ABU Hamza and four other terror suspects will be extradited to the US "immediately" after their last-ditch appeals were dismissed out of hand by senior judges.
Lawyers for the Islamist cleric had told the High Court his health was deteriorating so he should have an MRI scan to see if he was fit to plead.
Two of the other suspects, accused of hosting an extremist website, wanted to undergo a private prosecution in Britain rather than the US.
They made the fresh applications to stay extradition after the European Court of Human Rights rejected their appeal bid, and in some cases they have been fighting being sent to the US for trial for more than 10 years.
But Sir John Thomas, President of the Queen's Bench Division, and Mr Justice Ouseley, dismissed their claims in a judgment delivered on Friday afternoon.
It means Hamza and the other suspects should be flown to the US to face trial within a few days.
During the hearing earlier this week, counsel for the Home Secretary confirmed she would be “entitled to move instantly” if the appeal was rejected.
It will bring to an end a drawn-out saga that had provoked the concern of the most senior judge in England and Wales, the Lord Chief Justice.
The judges said they were "wholly unconvinced" that Hamza was unfit to plead, and the sooner he was put on trial the better it would be.
"We considered first the arguments on the basis that it was an application to re-open the appeal and therefore we should consider whether it would be unjust and oppressive to extradite him.
"We were wholly unpersuaded that on the evidence that he was unfit to plead. We concluded that if Abu Hamza might be unfit to plead, because of sleep deprivation and physical conditions at HMP Belmarsh, then this condition being treatable could be treated in the United States.
"If any potential unfitness to plead was emerging from a degenerative condition of the brain, the Court concluded that the sooner he is put on trial the better.
"In either case therefore there is nothing to suggest that extradition in this case would be unjust or oppressive.
"In light of this, we also found that there had been no material or significant change in circumstance of the kind to render it unlawful, or in breach of Convention rights, for Abu Hamza to be extradited."
The judges also pointed out that the suspects had "long ago exhausted" all the avenues available in Britain to avoid extradition, and having also gone to Strasbourg they have tried "every single point".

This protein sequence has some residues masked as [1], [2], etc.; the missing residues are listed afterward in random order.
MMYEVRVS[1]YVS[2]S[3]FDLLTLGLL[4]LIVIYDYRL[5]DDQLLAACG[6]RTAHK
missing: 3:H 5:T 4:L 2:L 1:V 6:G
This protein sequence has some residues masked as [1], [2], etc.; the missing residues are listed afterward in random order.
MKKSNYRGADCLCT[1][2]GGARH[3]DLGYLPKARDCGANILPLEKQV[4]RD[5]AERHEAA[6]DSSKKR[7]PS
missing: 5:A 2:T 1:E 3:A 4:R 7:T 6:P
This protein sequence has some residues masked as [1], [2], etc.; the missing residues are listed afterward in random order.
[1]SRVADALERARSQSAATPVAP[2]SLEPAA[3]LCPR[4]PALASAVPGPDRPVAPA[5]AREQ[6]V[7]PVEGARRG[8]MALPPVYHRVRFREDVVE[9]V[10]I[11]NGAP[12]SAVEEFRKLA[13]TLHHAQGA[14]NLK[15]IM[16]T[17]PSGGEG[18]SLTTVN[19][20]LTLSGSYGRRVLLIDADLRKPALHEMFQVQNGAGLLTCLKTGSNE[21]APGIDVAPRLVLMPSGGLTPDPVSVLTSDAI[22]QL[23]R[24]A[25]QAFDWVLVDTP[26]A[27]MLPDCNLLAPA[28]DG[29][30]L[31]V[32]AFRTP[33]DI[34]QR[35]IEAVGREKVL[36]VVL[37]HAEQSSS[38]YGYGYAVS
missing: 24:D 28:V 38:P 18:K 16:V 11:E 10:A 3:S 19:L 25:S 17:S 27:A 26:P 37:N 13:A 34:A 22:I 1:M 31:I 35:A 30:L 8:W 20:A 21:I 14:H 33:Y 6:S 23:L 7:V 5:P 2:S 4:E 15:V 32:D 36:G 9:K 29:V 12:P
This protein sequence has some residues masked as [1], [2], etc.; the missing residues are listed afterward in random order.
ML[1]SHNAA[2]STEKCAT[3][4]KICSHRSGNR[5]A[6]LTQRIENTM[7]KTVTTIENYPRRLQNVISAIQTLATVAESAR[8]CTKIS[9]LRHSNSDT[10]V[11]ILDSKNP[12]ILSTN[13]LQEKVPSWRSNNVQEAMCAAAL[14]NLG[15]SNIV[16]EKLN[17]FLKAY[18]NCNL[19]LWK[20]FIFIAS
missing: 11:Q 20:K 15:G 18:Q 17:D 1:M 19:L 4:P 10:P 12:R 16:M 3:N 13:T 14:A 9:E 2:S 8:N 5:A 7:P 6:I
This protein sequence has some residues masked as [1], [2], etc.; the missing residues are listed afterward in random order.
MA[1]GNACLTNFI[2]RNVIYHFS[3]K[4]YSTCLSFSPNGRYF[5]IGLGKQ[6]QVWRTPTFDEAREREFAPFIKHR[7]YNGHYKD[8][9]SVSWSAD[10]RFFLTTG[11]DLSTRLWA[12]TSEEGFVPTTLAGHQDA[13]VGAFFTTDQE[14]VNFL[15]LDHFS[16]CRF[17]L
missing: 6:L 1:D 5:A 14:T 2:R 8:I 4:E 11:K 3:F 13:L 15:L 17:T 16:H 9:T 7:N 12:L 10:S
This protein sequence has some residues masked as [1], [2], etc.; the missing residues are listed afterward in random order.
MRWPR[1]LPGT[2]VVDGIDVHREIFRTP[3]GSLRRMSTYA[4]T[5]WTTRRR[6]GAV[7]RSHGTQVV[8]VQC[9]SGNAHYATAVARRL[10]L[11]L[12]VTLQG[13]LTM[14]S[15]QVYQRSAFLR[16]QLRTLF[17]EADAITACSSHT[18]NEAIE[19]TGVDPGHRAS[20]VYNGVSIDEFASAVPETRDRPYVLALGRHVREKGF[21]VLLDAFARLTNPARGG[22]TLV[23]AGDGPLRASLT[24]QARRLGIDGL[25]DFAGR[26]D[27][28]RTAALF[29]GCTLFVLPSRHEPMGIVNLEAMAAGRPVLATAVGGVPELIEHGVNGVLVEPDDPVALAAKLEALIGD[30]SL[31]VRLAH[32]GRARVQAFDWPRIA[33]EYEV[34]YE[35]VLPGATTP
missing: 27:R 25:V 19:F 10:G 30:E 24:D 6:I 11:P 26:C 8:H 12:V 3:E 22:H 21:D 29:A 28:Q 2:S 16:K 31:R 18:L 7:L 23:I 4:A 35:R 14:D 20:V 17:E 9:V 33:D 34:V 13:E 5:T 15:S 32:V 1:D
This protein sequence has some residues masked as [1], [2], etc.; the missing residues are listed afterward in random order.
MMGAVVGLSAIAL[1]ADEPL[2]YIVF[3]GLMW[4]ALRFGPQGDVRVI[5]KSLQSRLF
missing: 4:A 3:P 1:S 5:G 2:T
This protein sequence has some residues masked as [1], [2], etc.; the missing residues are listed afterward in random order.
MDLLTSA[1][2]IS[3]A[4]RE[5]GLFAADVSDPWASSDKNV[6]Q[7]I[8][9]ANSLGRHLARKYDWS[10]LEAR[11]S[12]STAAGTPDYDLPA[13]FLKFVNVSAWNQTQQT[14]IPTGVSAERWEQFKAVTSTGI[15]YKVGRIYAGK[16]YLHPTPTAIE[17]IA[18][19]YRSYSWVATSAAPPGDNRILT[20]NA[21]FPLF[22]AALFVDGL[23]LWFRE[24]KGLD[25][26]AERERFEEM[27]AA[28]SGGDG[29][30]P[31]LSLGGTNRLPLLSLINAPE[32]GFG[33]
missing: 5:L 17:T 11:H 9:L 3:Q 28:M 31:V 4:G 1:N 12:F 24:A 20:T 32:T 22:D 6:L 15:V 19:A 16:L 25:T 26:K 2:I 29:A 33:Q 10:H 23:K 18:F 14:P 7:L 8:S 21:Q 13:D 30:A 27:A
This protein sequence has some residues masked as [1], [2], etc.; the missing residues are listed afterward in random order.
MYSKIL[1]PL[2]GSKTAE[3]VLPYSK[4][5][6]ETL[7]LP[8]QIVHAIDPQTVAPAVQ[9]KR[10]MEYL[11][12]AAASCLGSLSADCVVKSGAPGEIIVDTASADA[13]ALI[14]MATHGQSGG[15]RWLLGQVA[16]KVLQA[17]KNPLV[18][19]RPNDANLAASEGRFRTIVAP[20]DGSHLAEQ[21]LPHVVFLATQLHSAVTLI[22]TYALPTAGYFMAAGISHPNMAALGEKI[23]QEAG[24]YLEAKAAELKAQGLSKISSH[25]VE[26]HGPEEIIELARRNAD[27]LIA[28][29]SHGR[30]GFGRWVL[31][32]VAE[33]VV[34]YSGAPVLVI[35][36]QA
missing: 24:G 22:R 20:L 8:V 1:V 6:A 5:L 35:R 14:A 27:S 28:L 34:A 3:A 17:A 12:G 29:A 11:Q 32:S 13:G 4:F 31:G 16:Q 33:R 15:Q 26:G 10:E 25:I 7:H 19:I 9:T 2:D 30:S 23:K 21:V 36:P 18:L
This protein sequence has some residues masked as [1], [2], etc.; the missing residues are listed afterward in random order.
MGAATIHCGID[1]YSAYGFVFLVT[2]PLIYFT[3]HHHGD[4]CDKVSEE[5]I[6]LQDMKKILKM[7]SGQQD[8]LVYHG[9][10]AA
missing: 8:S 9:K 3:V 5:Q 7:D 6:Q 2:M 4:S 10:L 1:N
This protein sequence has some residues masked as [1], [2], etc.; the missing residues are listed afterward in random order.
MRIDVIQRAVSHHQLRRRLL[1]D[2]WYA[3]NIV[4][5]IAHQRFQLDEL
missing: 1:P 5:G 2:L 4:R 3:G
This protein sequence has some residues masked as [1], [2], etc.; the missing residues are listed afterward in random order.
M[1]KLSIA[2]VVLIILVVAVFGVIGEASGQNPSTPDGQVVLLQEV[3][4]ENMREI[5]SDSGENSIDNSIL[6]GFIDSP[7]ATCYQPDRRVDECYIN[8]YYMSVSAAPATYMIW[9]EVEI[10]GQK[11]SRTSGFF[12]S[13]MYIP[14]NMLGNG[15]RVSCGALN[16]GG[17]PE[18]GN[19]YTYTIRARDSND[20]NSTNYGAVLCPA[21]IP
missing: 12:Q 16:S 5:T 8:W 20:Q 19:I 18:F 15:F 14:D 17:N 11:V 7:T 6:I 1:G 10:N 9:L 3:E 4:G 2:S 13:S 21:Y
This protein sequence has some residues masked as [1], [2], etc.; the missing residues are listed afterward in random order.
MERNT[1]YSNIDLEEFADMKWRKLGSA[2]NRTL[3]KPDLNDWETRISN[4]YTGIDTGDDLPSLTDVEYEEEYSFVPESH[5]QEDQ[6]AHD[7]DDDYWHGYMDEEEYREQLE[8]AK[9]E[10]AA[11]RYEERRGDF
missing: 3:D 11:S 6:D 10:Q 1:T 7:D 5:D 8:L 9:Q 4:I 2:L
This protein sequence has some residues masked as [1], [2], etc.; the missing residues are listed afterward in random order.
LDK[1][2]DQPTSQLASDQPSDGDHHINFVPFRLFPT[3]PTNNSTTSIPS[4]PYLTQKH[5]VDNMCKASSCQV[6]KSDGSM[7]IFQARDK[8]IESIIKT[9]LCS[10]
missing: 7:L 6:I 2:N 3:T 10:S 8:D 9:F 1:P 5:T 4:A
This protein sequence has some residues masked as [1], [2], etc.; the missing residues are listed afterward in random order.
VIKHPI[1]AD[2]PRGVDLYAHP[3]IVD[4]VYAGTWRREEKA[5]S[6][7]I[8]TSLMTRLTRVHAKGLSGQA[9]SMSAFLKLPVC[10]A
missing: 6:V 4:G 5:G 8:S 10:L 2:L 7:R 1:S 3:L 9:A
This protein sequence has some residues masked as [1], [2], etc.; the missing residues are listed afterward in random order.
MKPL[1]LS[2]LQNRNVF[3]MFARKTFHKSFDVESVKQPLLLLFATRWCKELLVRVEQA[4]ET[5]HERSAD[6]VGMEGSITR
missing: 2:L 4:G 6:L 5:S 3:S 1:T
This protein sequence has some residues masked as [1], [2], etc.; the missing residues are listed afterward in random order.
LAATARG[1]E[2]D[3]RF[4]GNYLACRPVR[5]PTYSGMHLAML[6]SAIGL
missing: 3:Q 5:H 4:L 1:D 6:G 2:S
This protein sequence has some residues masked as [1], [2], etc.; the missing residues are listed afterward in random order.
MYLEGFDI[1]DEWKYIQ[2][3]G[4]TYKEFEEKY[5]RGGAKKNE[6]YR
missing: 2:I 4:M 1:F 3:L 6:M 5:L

They said it was "unacceptable" and "not just" that extradition should have dragged on for eight and 14 years, with the process "disfigured" by the succession of appeals.
The senior judges raised the prospect of changes to the appeal process because of the "real dangers" in the system that allow old points to be raised again.
Shortly after the judgment, the Home Office said: "We welcome the High Court decision on Abu Hamza and others. We are now working to extradite these men as quickly as possible."
All five cases returned to the High Court after judges at the European Court of Human Rights refused to intervene and stop the Home Secretary extraditing them.
Between 1999 and 2006, the men were indicted on various terrorism charges in America.
Hamza has been charged with 11 counts of criminal conduct related to the taking of 16 hostages in Yemen in 1998, advocating violent jihad in Afghanistan in 2001, and conspiring to establish a jihad training camp in Bly, Oregon, between June 2000 and December 2001.
Ahmad, a computer expert from south London, and Ahsan are accused of offences including using a website to provide support to terrorists and conspiracy to kill, kidnap, maim or injure persons or damage property in a foreign country.
They wanted their removal stopped so that they could challenge a decision by the Director of Public Prosecutions not to allow British businessman Karl Watkin, a campaigner against the UK's extradition arrangements with the United States, to bring prosecutions against them in the UK.
Bary and Al-Fawwaz were indicted - with Osama bin Laden and 20 others - for their alleged involvement in, or support for, the bombing of US embassies in Nairobi and Dar es Salaam in 1998.
Al-Fawwaz faces more than 269 counts of murder .
By Martin Beckford Telegraph.co.uk